Fall time often brings a season of change as we say goodbye to warm weather and long days, and say hello to the return of cooler temperatures, back-to-school routines, and hearty, comforting meals.

image of vegetables from the fall season such as pumpkins, corns, sweet potatoes and squash, nicely layout on top of wooden table with fallen leaves and mushrooms

When planning your grocery lists and meal preps, it is a good idea to incorporate seasonal foods whenever possible. This encourages you and your family to consider a wider variety of foods, and it is also much more cost efficient as seasonal foods are more readily available and in abundance.

Here are some tips and recommendations from Rebecca Liang, registered dietitian (RD), at Oak Valley Health:

1. Let seasonal foods guide your meal prep.

In the fall, some of the best foods to consider are: apples, pumpkins, and root vegetables. Applesauce and pumpkin puree also provide fiber, vitamins and minerals, pair well with carbohydrates, and their versatility make them great for baking with and a low-fat substitute to use in place of butter or oil. Bonus: plan a fun fall activity with friends or family and head out to the orchard or patch and pick your own apples or pumpkins! Recipe idea Rebecca recommends: Hearty chai spice apple crumble

2. Boost your immunity with key vitamins A, C, and D.

Vitamin A stimulates the production and activity of white blood cells and maintains your epithelial tissues and mucous membranes – all which play a role in protecting your body against pathogens. Vitamin A can be sourced from eggs, dairy, liver, fish, leafy green vegetables, and orange and yellow fruits and vegetables such as carrots, sweet potatoes, tomatoes, and mangoes. Vitamin C can help speed recovery from the common cold and can be received from whole fruits and vegetables, with the added benefit of fiber to support a healthy gut.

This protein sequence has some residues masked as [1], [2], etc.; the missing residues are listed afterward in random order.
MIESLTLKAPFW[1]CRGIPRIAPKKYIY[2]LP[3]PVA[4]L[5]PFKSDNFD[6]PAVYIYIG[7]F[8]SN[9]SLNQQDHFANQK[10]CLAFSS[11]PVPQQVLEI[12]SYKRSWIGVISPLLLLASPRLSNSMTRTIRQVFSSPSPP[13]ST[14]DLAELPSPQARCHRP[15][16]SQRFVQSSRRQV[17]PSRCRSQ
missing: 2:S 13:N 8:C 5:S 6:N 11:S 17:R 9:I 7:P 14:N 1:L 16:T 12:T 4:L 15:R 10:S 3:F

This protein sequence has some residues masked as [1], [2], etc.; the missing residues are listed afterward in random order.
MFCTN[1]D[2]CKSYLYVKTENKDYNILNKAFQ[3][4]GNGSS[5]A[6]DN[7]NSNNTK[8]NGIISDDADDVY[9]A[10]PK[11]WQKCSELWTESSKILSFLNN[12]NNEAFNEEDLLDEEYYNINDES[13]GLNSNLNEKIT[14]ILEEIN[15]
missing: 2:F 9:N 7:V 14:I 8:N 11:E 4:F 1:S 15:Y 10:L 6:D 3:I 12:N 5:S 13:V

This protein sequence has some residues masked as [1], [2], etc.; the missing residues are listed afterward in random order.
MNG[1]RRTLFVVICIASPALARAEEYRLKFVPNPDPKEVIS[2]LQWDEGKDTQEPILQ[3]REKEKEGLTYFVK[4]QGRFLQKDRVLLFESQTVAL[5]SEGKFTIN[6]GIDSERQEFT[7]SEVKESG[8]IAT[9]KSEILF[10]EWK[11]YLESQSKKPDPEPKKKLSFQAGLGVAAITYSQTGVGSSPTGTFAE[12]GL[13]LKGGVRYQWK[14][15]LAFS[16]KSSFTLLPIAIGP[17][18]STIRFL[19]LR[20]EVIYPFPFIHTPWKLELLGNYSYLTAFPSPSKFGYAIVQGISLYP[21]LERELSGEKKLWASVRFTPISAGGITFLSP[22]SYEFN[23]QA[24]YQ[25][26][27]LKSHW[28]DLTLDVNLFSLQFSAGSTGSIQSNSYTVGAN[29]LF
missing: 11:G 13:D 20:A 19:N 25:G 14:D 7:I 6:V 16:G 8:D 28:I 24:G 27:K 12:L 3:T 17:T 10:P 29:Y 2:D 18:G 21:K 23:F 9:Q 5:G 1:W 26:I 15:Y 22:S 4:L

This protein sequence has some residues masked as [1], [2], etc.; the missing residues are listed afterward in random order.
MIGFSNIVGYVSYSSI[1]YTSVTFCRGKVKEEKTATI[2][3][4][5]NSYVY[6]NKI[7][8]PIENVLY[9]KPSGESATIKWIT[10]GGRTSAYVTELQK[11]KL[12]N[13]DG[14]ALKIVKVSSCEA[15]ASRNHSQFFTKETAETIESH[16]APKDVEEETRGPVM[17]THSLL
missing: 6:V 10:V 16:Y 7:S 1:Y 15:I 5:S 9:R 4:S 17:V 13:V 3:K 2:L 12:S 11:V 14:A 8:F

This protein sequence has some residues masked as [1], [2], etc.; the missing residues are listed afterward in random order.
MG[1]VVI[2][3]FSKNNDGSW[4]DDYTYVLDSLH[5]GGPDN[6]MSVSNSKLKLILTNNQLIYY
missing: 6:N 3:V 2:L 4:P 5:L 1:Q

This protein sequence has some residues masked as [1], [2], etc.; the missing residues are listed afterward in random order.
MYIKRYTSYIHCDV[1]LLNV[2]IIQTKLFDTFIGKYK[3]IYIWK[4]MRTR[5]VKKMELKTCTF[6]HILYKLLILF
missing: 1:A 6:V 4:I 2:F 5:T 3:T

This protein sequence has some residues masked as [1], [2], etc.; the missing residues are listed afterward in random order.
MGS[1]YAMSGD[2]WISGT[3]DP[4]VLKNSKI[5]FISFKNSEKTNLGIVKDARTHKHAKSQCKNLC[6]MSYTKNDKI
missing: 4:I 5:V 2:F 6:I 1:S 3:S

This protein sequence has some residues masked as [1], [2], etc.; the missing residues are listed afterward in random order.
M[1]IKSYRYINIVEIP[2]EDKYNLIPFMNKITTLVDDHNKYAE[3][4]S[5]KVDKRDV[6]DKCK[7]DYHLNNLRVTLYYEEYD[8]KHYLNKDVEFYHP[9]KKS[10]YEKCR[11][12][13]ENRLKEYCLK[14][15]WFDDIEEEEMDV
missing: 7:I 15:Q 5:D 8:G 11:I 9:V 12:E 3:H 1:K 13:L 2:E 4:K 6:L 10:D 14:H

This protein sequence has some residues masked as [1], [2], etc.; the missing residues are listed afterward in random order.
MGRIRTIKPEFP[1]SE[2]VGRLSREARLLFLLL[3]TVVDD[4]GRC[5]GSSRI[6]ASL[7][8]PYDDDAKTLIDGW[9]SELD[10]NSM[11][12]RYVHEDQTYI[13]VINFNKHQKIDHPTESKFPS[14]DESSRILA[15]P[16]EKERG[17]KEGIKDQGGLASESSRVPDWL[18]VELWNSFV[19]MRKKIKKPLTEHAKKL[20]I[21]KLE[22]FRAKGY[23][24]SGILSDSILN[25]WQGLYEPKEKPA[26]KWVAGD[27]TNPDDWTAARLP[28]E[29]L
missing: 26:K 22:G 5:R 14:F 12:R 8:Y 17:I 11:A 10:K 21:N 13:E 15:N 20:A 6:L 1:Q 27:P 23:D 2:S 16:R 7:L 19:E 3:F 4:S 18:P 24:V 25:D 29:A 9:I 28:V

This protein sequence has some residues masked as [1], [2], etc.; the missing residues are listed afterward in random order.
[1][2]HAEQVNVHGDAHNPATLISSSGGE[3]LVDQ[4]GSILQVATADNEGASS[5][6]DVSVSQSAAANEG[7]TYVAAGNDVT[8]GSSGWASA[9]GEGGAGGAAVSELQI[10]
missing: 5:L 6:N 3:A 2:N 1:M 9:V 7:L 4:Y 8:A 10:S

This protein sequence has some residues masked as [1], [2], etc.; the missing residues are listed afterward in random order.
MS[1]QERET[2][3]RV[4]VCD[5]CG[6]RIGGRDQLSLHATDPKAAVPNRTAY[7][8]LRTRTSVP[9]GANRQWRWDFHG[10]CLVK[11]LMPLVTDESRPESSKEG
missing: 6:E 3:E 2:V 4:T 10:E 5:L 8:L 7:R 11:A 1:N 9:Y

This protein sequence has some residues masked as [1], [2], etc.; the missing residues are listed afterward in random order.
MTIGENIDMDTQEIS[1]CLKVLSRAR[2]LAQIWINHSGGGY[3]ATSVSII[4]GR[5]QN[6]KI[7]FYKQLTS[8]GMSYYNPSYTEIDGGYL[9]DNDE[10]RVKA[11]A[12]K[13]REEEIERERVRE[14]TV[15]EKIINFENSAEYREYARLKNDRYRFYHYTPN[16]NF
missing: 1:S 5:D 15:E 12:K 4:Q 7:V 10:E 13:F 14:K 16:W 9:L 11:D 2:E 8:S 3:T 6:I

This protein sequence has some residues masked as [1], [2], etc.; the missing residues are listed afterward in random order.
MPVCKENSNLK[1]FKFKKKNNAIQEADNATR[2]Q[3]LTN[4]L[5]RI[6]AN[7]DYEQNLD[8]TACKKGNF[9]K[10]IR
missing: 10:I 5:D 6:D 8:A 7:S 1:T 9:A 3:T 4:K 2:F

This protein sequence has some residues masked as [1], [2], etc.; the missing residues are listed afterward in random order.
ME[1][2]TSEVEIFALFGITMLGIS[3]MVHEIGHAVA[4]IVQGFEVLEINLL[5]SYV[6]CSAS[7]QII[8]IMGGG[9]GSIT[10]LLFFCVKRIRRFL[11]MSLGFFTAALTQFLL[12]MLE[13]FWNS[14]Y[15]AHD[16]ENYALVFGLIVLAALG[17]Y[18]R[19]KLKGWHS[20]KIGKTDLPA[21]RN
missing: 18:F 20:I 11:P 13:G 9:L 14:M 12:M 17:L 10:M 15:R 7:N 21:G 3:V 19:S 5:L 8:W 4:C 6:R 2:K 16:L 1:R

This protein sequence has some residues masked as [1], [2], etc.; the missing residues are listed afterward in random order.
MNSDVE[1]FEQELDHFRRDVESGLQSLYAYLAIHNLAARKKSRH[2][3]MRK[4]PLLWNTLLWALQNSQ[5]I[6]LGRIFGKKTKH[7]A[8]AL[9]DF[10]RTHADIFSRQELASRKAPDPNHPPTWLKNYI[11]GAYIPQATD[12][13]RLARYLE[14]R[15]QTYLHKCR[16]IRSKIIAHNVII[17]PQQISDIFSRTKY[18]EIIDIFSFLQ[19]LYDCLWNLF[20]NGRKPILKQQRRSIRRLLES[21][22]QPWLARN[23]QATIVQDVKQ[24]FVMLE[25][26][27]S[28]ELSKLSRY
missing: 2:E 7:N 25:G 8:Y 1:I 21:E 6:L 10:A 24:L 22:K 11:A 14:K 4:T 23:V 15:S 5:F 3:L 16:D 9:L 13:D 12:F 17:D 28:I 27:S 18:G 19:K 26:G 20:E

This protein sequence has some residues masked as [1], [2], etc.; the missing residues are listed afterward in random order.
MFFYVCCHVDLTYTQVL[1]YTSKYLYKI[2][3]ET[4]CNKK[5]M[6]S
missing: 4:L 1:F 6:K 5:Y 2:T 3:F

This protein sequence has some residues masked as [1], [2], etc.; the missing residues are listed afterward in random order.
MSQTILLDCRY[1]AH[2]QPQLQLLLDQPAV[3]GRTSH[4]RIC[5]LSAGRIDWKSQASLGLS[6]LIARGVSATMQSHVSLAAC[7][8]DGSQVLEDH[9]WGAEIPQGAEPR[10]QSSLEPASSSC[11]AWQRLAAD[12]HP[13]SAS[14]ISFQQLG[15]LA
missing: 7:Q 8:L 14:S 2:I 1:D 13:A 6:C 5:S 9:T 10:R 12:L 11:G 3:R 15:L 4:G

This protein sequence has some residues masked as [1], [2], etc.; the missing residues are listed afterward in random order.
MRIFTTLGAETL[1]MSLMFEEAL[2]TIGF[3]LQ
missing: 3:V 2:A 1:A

Vitamin D helps with keeping your immune system strong, and also supports mental wellness. The best source of vitamin D comes from natural sunlight and direct exposure to your skin, but since most Canadians do not get enough vitamin D especially during the winter months, it is best to speak to your dietitian or family doctor about vitamin D supplementation. However, vitamin D can also be found in food sources such as egg yolks, some fatty fish such as salmon, and fish with soft, edible bones like sardines.

image of a ceramic pot with beef vegetable soup in it

3. Prioritize protein for brain health.

Protein-rich foods help with neurotransmission in the brain, which directly impacts memory and learning, and is especially helpful as kids return to school. Some options include lean meat, poultry, fish, eggs, and milk. Plant-based alternatives include nuts, seeds, legumes such as edamame, and non-dairy milks that are fortified with vitamin D and calcium. Recipe idea Rebecca recommends: The best white bean soup

4. Choose simple, add variety.

During this busy time of year, it is often helpful to prepare one pot meals, sheet pan dinners, crockpot recipes, and other time-saving meal solutions that can still provide a whole, balanced meal. Protein, vegetables, healthy fat, whole grains, and lots of flavourful seasonings are all you need for these one pot or pan meals, and the best part is there is minimal clean up involved. Bento boxes are also a great lunch idea for kids and adults alike.

Rebecca says: “The beauty of a bento box lunch is that you can be as creative as you want with the foods you already have on hand. There are endless combinations!”

graphic image of a bento box curated by rebecca liang, oak valley heath's registered dietitian

“This is a great example of a balanced bento box. We’ve got seedy crackers for our source of complex carbohydrates, spicy guacamole to add a boost of healthy fats, string cheese for our lean source of protein, and sliced tomatoes and green grapes for a variety of vitamins and minerals. The best part: I already had these items in my home!”

5. Pair movement with your healthy diet.

Health practitioners recommend making time for daily activity in addition to making healthy food choices. Get creative, find opportunities to move, and make it a family affair. Even 15 mins of walking after dinner to wind down and help with digestion can make a difference.

Rebecca Liang is a registered dietitian at Oak Valley Health. She works in the paediatric lifestyle clinic to help paediatric patients and their families make healthy lifestyle changes to encourage overall wellness.

image of rebecca liang, oak valley health's registered dietitian


This article appeared in the September 2023 issue of The Link. To receive Oak Valley Health’s community newsletter, subscribe now.